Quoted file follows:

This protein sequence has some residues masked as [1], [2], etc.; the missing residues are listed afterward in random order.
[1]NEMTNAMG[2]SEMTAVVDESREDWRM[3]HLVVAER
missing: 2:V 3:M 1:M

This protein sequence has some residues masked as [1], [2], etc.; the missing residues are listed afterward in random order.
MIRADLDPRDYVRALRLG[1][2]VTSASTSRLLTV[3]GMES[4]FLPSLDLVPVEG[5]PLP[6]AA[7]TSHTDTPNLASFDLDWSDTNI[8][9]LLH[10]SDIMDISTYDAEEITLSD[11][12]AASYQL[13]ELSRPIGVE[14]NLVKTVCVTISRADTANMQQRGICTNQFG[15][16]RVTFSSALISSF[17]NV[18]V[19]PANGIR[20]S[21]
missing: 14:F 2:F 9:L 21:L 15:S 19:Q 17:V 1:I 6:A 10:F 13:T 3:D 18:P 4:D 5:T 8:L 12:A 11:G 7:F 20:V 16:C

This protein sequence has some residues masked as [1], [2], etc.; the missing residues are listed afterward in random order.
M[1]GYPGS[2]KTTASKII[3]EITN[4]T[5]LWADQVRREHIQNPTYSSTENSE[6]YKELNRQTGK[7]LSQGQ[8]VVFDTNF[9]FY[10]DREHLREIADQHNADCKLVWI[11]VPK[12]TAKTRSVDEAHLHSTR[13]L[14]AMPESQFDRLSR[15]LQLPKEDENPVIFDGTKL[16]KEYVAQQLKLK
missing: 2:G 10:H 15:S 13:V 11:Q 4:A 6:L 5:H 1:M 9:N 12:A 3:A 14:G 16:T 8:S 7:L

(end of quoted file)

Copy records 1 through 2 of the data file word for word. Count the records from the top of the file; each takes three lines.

This protein sequence has some residues masked as [1], [2], etc.; the missing residues are listed afterward in random order.
[1]NEMTNAMG[2]SEMTAVVDESREDWRM[3]HLVVAER
missing: 2:V 3:M 1:M

This protein sequence has some residues masked as [1], [2], etc.; the missing residues are listed afterward in random order.
MIRADLDPRDYVRALRLG[1][2]VTSASTSRLLTV[3]GMES[4]FLPSLDLVPVEG[5]PLP[6]AA[7]TSHTDTPNLASFDLDWSDTNI[8][9]LLH[10]SDIMDISTYDAEEITLSD[11][12]AASYQL[13]ELSRPIGVE[14]NLVKTVCVTISRADTANMQQRGICTNQFG[15][16]RVTFSSALISSF[17]NV[18]V[19]PANGIR[20]S[21]
missing: 14:F 2:F 9:L 21:L 15:S 19:Q 17:V 1:I 6:A 10:F 13:T 3:D 18:P 4:D 5:T 8:L 12:A 11:G 7:F 20:V 16:C